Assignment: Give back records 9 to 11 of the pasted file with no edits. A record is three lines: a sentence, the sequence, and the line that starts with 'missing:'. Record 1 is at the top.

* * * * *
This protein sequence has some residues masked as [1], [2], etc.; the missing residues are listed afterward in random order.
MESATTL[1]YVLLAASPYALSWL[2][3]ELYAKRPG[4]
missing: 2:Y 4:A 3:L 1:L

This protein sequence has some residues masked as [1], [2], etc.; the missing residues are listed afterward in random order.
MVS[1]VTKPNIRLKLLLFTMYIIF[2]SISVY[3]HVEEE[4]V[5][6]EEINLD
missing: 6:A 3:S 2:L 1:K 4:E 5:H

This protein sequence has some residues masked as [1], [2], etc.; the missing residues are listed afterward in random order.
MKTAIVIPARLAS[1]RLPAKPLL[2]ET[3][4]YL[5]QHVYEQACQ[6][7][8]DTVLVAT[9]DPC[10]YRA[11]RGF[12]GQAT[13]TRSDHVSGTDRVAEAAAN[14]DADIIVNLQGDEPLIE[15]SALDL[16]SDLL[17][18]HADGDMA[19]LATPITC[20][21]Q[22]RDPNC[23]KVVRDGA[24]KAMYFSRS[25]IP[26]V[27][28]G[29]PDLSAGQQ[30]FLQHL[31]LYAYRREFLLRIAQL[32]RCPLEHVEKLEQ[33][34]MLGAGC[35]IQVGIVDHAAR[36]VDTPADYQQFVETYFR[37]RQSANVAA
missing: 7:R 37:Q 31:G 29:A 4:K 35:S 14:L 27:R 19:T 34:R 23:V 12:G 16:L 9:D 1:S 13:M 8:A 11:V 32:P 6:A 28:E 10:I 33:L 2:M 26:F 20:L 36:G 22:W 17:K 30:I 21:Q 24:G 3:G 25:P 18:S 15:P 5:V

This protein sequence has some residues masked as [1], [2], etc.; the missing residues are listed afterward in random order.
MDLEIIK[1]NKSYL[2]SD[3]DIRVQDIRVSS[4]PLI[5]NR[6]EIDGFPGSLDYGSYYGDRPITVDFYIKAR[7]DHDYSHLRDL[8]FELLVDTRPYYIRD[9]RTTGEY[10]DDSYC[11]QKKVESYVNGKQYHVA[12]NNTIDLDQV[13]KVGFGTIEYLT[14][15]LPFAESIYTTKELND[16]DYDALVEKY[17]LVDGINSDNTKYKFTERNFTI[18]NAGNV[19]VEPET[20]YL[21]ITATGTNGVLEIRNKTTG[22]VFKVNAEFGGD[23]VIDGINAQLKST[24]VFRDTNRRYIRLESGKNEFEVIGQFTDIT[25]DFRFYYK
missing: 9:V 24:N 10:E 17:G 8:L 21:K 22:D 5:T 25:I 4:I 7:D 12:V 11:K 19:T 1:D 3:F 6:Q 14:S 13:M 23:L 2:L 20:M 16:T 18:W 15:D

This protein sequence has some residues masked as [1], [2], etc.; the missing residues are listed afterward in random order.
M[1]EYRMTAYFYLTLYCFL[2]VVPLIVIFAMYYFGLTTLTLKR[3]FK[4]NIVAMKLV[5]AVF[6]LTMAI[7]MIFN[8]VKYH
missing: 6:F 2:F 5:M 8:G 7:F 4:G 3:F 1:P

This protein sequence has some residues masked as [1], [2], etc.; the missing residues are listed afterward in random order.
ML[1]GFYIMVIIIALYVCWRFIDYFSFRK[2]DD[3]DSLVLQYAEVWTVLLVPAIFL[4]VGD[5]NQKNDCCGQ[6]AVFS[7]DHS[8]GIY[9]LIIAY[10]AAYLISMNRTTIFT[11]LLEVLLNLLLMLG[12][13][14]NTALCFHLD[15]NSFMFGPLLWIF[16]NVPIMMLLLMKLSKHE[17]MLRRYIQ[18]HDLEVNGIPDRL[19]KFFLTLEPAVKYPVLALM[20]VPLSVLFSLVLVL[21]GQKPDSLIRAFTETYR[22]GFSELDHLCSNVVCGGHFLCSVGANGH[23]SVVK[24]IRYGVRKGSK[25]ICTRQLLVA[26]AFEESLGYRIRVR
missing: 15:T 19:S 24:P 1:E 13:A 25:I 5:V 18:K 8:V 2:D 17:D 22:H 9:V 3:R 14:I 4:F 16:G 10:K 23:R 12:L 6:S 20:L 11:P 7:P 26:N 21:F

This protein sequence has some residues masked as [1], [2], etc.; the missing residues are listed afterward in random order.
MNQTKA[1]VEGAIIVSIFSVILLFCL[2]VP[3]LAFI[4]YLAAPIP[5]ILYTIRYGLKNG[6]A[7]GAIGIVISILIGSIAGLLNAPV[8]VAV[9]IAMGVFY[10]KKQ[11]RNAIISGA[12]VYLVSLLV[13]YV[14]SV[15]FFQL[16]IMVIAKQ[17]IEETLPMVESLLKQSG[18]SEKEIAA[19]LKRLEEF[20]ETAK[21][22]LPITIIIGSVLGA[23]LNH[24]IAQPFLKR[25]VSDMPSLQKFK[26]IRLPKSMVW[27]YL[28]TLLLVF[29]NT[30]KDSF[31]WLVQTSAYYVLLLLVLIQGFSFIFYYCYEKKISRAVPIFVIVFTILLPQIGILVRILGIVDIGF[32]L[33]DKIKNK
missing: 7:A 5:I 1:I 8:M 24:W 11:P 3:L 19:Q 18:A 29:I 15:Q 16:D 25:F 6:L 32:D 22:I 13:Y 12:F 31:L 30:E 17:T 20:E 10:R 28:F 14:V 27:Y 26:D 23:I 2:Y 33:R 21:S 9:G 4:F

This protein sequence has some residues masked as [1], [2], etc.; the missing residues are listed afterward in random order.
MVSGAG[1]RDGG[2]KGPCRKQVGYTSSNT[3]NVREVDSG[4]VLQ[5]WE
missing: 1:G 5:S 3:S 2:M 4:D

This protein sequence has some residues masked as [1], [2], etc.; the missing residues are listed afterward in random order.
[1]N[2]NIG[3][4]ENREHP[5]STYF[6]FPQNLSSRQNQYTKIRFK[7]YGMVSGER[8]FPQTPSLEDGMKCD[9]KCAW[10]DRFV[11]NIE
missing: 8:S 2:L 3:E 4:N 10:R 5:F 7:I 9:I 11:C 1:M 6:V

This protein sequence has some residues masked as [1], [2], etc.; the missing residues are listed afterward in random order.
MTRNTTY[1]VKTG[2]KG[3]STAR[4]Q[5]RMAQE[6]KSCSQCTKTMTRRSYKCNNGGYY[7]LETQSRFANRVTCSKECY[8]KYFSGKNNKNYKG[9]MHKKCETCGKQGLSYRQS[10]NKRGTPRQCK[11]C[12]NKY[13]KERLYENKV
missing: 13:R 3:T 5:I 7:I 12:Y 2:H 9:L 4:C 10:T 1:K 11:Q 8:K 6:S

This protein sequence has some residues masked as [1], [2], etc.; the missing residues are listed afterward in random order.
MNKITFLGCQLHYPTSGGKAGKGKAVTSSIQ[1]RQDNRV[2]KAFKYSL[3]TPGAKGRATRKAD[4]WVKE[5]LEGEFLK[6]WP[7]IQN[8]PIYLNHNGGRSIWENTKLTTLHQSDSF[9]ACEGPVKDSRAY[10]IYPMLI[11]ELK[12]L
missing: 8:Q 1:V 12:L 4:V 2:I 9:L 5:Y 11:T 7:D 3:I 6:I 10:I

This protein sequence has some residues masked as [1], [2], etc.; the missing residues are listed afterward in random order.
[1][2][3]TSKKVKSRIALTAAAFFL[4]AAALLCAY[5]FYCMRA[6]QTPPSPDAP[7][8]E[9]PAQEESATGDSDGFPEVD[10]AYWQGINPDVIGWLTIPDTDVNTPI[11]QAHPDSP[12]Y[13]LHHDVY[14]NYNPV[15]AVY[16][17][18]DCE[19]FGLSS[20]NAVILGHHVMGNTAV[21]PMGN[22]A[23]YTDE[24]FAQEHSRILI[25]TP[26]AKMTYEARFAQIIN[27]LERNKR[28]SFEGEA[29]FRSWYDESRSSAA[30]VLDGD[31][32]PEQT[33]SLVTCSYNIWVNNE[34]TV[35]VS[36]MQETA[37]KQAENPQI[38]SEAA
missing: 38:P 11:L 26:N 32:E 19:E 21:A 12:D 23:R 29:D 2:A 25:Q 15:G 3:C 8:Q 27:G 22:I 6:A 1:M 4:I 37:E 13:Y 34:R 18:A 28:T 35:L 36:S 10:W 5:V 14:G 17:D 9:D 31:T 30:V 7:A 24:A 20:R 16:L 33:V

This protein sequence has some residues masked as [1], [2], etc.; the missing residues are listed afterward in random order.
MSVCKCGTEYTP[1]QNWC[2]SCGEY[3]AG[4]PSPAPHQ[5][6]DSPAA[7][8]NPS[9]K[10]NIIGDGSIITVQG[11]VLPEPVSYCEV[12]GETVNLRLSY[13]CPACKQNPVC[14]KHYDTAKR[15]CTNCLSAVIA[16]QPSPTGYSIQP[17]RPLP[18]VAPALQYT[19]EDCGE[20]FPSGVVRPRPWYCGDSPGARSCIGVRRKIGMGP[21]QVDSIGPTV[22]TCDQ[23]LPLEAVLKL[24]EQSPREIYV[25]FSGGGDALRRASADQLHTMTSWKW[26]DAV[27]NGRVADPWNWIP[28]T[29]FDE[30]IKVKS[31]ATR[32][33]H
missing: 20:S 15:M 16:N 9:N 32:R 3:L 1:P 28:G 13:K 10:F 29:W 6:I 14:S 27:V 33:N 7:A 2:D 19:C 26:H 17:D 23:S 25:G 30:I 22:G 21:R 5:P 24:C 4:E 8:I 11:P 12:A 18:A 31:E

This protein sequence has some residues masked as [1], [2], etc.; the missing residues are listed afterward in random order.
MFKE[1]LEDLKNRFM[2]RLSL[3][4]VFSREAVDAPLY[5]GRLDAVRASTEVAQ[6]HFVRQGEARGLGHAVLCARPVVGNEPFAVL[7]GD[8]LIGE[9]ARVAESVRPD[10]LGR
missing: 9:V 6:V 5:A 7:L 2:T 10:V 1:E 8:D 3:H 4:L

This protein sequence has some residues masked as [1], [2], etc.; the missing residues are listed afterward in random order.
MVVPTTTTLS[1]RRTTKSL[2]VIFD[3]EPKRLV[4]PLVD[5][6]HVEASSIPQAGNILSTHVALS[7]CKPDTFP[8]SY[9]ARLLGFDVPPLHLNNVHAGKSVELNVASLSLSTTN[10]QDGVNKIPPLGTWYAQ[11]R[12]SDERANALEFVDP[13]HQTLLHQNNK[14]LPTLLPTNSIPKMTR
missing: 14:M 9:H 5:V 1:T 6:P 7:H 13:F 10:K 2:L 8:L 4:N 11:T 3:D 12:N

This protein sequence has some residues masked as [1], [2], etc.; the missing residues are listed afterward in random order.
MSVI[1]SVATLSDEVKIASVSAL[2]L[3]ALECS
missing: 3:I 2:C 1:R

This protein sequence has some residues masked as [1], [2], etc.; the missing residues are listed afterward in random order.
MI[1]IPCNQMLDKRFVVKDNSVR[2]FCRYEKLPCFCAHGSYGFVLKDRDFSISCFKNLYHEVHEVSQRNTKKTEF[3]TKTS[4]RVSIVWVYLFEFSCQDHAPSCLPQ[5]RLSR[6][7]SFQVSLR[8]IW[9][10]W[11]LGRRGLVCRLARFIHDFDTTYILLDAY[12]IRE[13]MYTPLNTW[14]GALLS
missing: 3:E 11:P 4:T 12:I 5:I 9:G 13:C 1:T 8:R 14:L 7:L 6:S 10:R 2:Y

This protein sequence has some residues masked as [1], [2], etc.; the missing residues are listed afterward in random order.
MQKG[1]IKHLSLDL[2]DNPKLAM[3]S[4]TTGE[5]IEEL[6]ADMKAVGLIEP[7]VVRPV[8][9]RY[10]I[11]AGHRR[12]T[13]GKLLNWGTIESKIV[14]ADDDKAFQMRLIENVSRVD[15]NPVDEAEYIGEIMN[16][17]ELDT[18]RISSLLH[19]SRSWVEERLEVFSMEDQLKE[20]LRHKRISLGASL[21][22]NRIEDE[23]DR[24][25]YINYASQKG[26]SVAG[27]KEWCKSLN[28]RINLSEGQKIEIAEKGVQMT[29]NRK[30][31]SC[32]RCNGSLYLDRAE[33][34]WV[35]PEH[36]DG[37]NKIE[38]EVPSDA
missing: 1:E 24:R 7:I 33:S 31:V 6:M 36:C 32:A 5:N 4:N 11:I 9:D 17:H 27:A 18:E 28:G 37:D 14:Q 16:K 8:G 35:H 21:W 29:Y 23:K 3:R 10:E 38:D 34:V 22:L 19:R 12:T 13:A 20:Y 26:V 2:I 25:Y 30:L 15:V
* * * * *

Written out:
This protein sequence has some residues masked as [1], [2], etc.; the missing residues are listed afterward in random order.
[1]N[2]NIG[3][4]ENREHP[5]STYF[6]FPQNLSSRQNQYTKIRFK[7]YGMVSGER[8]FPQTPSLEDGMKCD[9]KCAW[10]DRFV[11]NIE
missing: 8:S 2:L 3:E 4:N 10:R 5:F 7:I 9:I 11:C 1:M 6:V

This protein sequence has some residues masked as [1], [2], etc.; the missing residues are listed afterward in random order.
MTRNTTY[1]VKTG[2]KG[3]STAR[4]Q[5]RMAQE[6]KSCSQCTKTMTRRSYKCNNGGYY[7]LETQSRFANRVTCSKECY[8]KYFSGKNNKNYKG[9]MHKKCETCGKQGLSYRQS[10]NKRGTPRQCK[11]C[12]NKY[13]KERLYENKV
missing: 13:R 3:T 5:I 7:I 12:Y 2:H 9:L 4:C 10:T 1:K 11:Q 8:K 6:S

This protein sequence has some residues masked as [1], [2], etc.; the missing residues are listed afterward in random order.
MNKITFLGCQLHYPTSGGKAGKGKAVTSSIQ[1]RQDNRV[2]KAFKYSL[3]TPGAKGRATRKAD[4]WVKE[5]LEGEFLK[6]WP[7]IQN[8]PIYLNHNGGRSIWENTKLTTLHQSDSF[9]ACEGPVKDSRAY[10]IYPMLI[11]ELK[12]L
missing: 8:Q 1:V 12:L 4:V 2:I 9:L 5:Y 11:T 7:D 3:I 6:I 10:I